If you have a gym membership or like to exercise indoors, you should definitely try incorporating some strength-training exercises into your treatment plan. You don’t have to start off lifting huge dumbbells or weights. Instead, it would be best if you started off with lighter weights.
There are many different simple exercises that you can try. Some of these exercises include:
- Assisted lunges or regular lunges
- Ball squats
- Bicep curls
- Chest presses
- Hip abductions
- Modified push ups
- Overhead presses
- Tricep extensions
Check out this 30-Day Quick-Start Exercise Guide for Beginners if you don’t know where to start. Follow the plan and you should see yourself getting healthier and more fit. As you feel stronger, you can attempt to tackle more complicated exercises. You can also start to add heavier weights to your routine.
We Incorporate Exercise Routines and Active Therapy in Our Treatment Programs
Exercising can play a vital role in the addiction recovery process. Here, at AspenRidge North, we recognize the role that exercise plays. As a result, all of our treatment plans come with a comprehensive exercise plan as well. We encourage all patients to exercise. After all, a healthy body will lead to a healthy mind.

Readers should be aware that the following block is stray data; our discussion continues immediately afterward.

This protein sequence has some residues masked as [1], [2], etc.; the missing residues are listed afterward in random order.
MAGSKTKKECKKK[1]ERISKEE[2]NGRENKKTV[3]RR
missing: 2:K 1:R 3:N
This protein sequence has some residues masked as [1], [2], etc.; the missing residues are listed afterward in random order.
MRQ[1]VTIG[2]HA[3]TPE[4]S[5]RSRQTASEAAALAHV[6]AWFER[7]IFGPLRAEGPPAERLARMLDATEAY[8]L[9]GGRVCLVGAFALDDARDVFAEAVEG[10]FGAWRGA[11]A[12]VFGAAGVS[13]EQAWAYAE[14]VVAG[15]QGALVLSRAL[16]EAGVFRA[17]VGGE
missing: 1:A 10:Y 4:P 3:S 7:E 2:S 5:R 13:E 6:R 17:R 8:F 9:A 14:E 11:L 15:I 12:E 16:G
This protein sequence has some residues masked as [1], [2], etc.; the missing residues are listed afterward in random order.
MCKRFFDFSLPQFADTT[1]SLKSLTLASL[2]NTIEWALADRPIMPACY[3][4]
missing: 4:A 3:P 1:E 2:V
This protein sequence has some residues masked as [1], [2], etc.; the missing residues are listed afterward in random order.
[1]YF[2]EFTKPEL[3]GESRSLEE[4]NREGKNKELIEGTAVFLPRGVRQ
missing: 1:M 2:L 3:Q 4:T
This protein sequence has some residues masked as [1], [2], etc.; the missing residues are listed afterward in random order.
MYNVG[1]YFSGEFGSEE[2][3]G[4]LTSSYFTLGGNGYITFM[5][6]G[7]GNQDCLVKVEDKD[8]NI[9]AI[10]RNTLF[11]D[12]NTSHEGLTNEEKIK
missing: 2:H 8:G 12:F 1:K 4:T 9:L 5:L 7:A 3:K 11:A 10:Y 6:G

Although exercise can play an important role in the addiction recovery process, you’ll also need an individualized treatment plan regardless of the type of addiction treatment you choose. This includes medical detox, behavioral therapy, counseling, and more. We’ll help you design a feasible and effective plan that utilizes evidence-based treatment modalities and approaches. You’ll have everything you need for a successful recovery.
Our goal is to help you achieve lifelong sobriety. We know just how big of an impact addiction can have on your life, as well as the lives of those around you. We’re here to help you break free from addiction.
Contact us for more information. Our team is available all hours of the day to answer any questions that you might have. We can assess your situation, help you find the resources you need and match you with a suitable treatment program.